Regardless of the reason for forming the loop, when a loop is formed in a suture, whether using adhesive, heat or ultrasonic energy, the loop may be under an inherent stress originating from the hairpin turn the suture makes in forming the loop. In the event that the suture loop is used to secure tissue, the holding power of the loop may be placed under increased stress while the tissue is healing. This increased stress applied to the loop may result in separation or the pulling apart of the loop.

Therefore, it would be beneficial to have a looped suture of enhanced loop stability.

SUMMARY

A method of forming a loop in a thread is provided. The method includes the steps of providing a loop forming system including, a base for securely retaining a thread to be formed and a welding assembly for forming a loop in the thread, contacting at least a portion of the thread with a super-critical fluid and securing the previously immersed portion of the thread to the base such that a first section of the previously immersed portion is maintained adjacent to a second section of the previously immersed portion. The method further includes the steps of approximating the welding assembly and the base towards each other, and approximating the welding assembly and base away from each other.

In one embodiment, the loop forming system may further include a cutting assembly for forming a taper on an end of the loop. As such, the method may further include the steps of approximating the cutting assembly and the base towards each other, cutting a tapered end on a proximal end of the first section of the thread, and approximating the cutting assembly and base away from each other. The method may also include the step of removing the formed suture from the base. The loop forming system may also include a clamping device for receiving the first end of a thread and/or a tensioning device for tensioning the thread once the thread is retained in the base. In some embodiment, the step of contacting at least a portion of the thread with a super critical fluid includes submersing the at least a portion of the thread in the super critical fluid. In other embodiments, the step of contacting at least a portion of the thread with a super critical fluid includes applying the super critical fluid to the at least a portion of the thread. The super critical fluid may be super-critical carbon dioxide (CO2).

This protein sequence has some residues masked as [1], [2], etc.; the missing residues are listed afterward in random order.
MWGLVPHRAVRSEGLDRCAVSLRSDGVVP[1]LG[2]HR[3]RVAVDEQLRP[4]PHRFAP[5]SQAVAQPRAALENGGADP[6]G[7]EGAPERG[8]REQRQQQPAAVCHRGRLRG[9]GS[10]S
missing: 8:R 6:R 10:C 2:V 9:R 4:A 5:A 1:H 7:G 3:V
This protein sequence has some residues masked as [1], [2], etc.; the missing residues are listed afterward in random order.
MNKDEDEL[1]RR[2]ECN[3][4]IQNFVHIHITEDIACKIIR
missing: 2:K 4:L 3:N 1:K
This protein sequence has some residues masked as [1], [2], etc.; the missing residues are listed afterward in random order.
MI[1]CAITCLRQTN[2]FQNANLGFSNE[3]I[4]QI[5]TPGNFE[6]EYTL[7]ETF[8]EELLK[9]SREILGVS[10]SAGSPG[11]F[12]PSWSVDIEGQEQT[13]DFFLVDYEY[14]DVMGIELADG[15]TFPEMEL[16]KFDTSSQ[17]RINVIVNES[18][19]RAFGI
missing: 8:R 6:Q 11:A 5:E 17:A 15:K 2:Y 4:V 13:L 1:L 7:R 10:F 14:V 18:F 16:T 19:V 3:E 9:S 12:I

Another method of forming a loop in a suture is also provided. The method includes the steps of providing a length of thread having a first section and a second section, contacting at least the first section and the second section of the thread with a super-critical fluid, overlapping the first and second sections of thread, and pressing together the first and second sections of thread. The step of contacting at least first and second sections of thread with a super critical fluid may include submersing the at least first and second sections of thread in the super critical fluid. Alternatively, the step of contacting the at least first and second sections of thread with a super critical fluid includes applying the super critical fluid to the at least first and second sections of thread. The method may further include the step of cutting a tapered end on the proximal end of the first section of thread. In some embodiments, the super critical fluid is super-critical carbon dioxide (CO2).